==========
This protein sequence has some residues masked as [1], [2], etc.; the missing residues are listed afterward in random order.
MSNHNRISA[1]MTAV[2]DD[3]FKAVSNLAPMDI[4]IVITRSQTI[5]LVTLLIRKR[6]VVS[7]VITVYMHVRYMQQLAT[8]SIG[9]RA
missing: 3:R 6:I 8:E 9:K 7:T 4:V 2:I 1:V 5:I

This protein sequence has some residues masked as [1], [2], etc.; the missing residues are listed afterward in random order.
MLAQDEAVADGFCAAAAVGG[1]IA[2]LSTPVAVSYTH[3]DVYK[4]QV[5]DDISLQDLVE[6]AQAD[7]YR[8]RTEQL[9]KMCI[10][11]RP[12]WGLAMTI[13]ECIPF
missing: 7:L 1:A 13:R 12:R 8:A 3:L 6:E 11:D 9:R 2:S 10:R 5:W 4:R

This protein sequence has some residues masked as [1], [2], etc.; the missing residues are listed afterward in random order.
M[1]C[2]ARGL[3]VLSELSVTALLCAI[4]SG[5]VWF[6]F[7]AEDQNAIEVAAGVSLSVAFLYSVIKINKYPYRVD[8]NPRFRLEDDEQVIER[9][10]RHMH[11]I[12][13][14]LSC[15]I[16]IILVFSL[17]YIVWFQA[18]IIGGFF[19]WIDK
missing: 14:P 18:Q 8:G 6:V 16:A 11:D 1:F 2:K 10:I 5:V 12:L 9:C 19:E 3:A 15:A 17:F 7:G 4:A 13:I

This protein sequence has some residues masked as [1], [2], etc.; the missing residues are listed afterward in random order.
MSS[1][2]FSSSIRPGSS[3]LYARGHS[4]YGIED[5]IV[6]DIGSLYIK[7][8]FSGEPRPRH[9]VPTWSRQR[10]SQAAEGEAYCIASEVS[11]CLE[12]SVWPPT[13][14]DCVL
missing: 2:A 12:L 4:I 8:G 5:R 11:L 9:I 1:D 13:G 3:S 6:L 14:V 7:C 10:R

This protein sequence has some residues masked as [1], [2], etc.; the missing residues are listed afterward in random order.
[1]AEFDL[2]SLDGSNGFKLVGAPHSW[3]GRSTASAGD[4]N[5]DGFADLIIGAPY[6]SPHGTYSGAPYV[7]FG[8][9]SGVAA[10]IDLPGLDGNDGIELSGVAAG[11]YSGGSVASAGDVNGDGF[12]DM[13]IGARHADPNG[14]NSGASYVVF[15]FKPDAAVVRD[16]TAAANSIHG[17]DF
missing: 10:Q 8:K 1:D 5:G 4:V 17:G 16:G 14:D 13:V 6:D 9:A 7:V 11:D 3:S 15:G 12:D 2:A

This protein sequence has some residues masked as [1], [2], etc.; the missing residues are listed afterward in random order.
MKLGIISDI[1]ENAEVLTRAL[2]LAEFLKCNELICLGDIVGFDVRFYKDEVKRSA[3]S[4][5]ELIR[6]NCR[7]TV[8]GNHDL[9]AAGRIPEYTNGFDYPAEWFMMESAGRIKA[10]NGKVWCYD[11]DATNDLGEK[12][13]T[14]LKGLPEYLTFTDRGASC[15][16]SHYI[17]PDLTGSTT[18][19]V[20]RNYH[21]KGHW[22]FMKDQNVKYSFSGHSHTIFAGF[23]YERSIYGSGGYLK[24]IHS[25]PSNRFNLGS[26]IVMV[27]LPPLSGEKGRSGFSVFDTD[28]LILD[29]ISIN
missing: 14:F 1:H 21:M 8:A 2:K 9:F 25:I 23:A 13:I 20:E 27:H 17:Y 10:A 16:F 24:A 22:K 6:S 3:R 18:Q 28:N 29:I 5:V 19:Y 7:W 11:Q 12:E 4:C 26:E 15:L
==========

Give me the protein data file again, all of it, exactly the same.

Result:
This protein sequence has some residues masked as [1], [2], etc.; the missing residues are listed afterward in random order.
MSNHNRISA[1]MTAV[2]DD[3]FKAVSNLAPMDI[4]IVITRSQTI[5]LVTLLIRKR[6]VVS[7]VITVYMHVRYMQQLAT[8]SIG[9]RA
missing: 3:R 6:I 8:E 9:K 7:T 4:V 2:I 1:V 5:I

This protein sequence has some residues masked as [1], [2], etc.; the missing residues are listed afterward in random order.
MLAQDEAVADGFCAAAAVGG[1]IA[2]LSTPVAVSYTH[3]DVYK[4]QV[5]DDISLQDLVE[6]AQAD[7]YR[8]RTEQL[9]KMCI[10][11]RP[12]WGLAMTI[13]ECIPF
missing: 7:L 1:A 13:R 12:R 8:A 3:L 6:E 11:D 9:R 2:S 10:R 5:W 4:R

This protein sequence has some residues masked as [1], [2], etc.; the missing residues are listed afterward in random order.
M[1]C[2]ARGL[3]VLSELSVTALLCAI[4]SG[5]VWF[6]F[7]AEDQNAIEVAAGVSLSVAFLYSVIKINKYPYRVD[8]NPRFRLEDDEQVIER[9][10]RHMH[11]I[12][13][14]LSC[15]I[16]IILVFSL[17]YIVWFQA[18]IIGGFF[19]WIDK
missing: 14:P 18:Q 8:G 6:V 16:A 11:D 1:F 2:K 10:I 5:V 12:L 9:C 19:E 3:A 15:A 17:F 7:G 4:A 13:I

This protein sequence has some residues masked as [1], [2], etc.; the missing residues are listed afterward in random order.
MSS[1][2]FSSSIRPGSS[3]LYARGHS[4]YGIED[5]IV[6]DIGSLYIK[7][8]FSGEPRPRH[9]VPTWSRQR[10]SQAAEGEAYCIASEVS[11]CLE[12]SVWPPT[13][14]DCVL
missing: 2:A 12:L 4:I 8:G 5:R 11:L 9:I 1:D 13:G 3:S 6:L 14:V 7:C 10:R

This protein sequence has some residues masked as [1], [2], etc.; the missing residues are listed afterward in random order.
[1]AEFDL[2]SLDGSNGFKLVGAPHSW[3]GRSTASAGD[4]N[5]DGFADLIIGAPY[6]SPHGTYSGAPYV[7]FG[8][9]SGVAA[10]IDLPGLDGNDGIELSGVAAG[11]YSGGSVASAGDVNGDGF[12]DM[13]IGARHADPNG[14]NSGASYVVF[15]FKPDAAVVRD[16]TAAANSIHG[17]DF
missing: 10:Q 8:K 1:D 5:G 4:V 17:G 16:G 14:D 13:V 6:D 9:A 7:V 11:D 3:S 15:G 12:D 2:A

This protein sequence has some residues masked as [1], [2], etc.; the missing residues are listed afterward in random order.
MKLGIISDI[1]ENAEVLTRAL[2]LAEFLKCNELICLGDIVGFDVRFYKDEVKRSA[3]S[4][5]ELIR[6]NCR[7]TV[8]GNHDL[9]AAGRIPEYTNGFDYPAEWFMMESAGRIKA[10]NGKVWCYD[11]DATNDLGEK[12][13]T[14]LKGLPEYLTFTDRGASC[15][16]SHYI[17]PDLTGSTT[18][19]V[20]RNYH[21]KGHW[22]FMKDQNVKYSFSGHSHTIFAGF[23]YERSIYGSGGYLK[24]IHS[25]PSNRFNLGS[26]IVMV[27]LPPLSGEKGRSGFSVFDTD[28]LILD[29]ISIN
missing: 14:F 1:H 21:M 8:A 2:K 9:F 25:I 23:A 13:I 20:E 27:H 17:Y 10:A 16:F 24:A 22:K 6:S 3:R 18:Q 28:N 29:I 5:V 19:Y 7:W 11:Q 12:E 4:C 26:E 15:L